U.S. Supreme Court McGee v. Mathis, 71 U.S. 4 Wall. 143 143 (1866)
McGee v. Mathis
71 U.S. (4 Wall.) 143
ERROR TO THE SUPREME
COURT OF ARKANSAS
Where a state, in order to promote the drainage and sale of certain swamp lands belonging to it and which it was desirous of reclaiming, has passed, by way of encouraging purchasers, a law that such lands "shall be exempt from taxation for the term of ten years" and issued transferable scrip receivable for them, a repeal of the exemption act, so far as it concerns lands paid for either before or after the repeal, with scrip issued before the repeal, impairs a contract of the state with the holders of such scrip.
In 1850, the United States granted by act of Congress to the State of Arkansas all the swamp and overflowed government lands within its limits on condition that the proceeds of the lands or the lands themselves should be applied as far as necessary in reclaiming them for cultivation by means of levees and drains.
The state accepted the grant and by an act of the legislature in 1851 provided for the sale of the lands, for the issue of transferable scrip receivable for any lands not already taken up at the time of selection by the holder, for contracts for the making of levees and drains, and for the payment of contractors in scrip or otherwise.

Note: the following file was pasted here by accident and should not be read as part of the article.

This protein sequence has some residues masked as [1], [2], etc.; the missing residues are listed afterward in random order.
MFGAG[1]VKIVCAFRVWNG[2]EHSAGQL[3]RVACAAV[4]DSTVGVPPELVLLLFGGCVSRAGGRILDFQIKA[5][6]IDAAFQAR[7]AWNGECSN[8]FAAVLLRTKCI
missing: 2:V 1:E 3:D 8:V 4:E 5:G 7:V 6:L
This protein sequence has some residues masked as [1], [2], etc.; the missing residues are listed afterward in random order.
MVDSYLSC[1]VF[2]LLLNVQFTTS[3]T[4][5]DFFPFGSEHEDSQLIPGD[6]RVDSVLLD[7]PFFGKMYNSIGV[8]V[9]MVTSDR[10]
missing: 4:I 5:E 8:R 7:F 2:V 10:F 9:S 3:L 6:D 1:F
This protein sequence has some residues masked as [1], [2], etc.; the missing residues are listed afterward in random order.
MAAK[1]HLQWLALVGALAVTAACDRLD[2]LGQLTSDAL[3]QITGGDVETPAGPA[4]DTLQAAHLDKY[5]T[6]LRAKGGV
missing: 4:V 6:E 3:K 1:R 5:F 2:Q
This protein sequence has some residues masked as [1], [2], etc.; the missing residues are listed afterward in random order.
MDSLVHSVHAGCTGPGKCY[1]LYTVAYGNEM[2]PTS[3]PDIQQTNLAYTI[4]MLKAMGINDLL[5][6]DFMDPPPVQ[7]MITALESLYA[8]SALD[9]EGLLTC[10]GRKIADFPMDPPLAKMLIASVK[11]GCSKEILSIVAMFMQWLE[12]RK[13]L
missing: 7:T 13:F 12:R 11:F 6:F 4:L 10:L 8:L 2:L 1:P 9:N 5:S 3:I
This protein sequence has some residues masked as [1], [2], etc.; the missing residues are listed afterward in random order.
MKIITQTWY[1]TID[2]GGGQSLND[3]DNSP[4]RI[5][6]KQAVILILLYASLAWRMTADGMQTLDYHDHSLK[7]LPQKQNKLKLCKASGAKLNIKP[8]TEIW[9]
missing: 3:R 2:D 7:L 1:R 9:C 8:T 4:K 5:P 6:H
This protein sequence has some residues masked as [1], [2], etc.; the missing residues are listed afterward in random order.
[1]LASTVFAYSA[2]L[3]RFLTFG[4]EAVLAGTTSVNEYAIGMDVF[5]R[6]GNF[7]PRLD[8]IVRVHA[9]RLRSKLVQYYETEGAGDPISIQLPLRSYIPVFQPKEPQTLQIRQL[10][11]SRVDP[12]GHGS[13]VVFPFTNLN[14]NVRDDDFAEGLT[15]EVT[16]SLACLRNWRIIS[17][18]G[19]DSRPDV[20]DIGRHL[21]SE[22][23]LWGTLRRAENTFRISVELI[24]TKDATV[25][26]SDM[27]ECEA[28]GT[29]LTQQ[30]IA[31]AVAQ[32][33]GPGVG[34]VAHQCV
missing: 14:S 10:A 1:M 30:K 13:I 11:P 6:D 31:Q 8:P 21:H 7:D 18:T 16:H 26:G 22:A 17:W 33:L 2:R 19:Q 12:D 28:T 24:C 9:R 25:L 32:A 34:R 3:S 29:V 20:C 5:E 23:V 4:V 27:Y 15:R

In the fourteenth section of this act it was provided that
"To encourage by all just means the progress and the completing of the reclaiming such lands by offering inducements to purchasers and contractors to take up said lands, all said swamp and overflowed lands shall be exempt from taxation for the term of ten years or until they shall be reclaimed."
In 1855 this section was repealed and provision was made by law for the taxation of swamp and overflowed lands, sold or to be sold, precisely as other lands.
The plaintiff in error, before this repeal, had become the owner, by transfer from contractors, of a large amount of the script issued under the act of 1851, and with this scrip,
after the repeal, took up and paid for many sections and parts of sections of the granted lands lying in Chicot County.
In 1857, another act of the legislature, local in its nature, provided for the making of levees and drains in Chicot County, and authorized a special tax to meet the cost. This special tax was assessed upon the unreclaimed swamp lands of the plaintiff in error as well as upon other lands, and the defendant in error, under authority of the act, proceeded to take the necessary measures for the collection of the tax.
The Constitution of the United States ordains that "no state shall pass any law impairing the obligation of contracts."
The plaintiff in error filed his bill in the proper state court alleging that the acts of 1855 and 1857 impaired the obligation of the contract of the state with the United States, expressed in the grant by Congress in 1850 and its acceptance by the state and also the contract between the state and the levee contractors and other lawful holders of swamp land scrip issued under the act of 1851, that such scrip should be receivable for unlocated swamp lands, and that such lands should not be subject to taxation for ten years from the time when taken up, or until reclaimed, and prayed an injunction to restrain the defendant in error from the collection of the taxes authorized by those acts.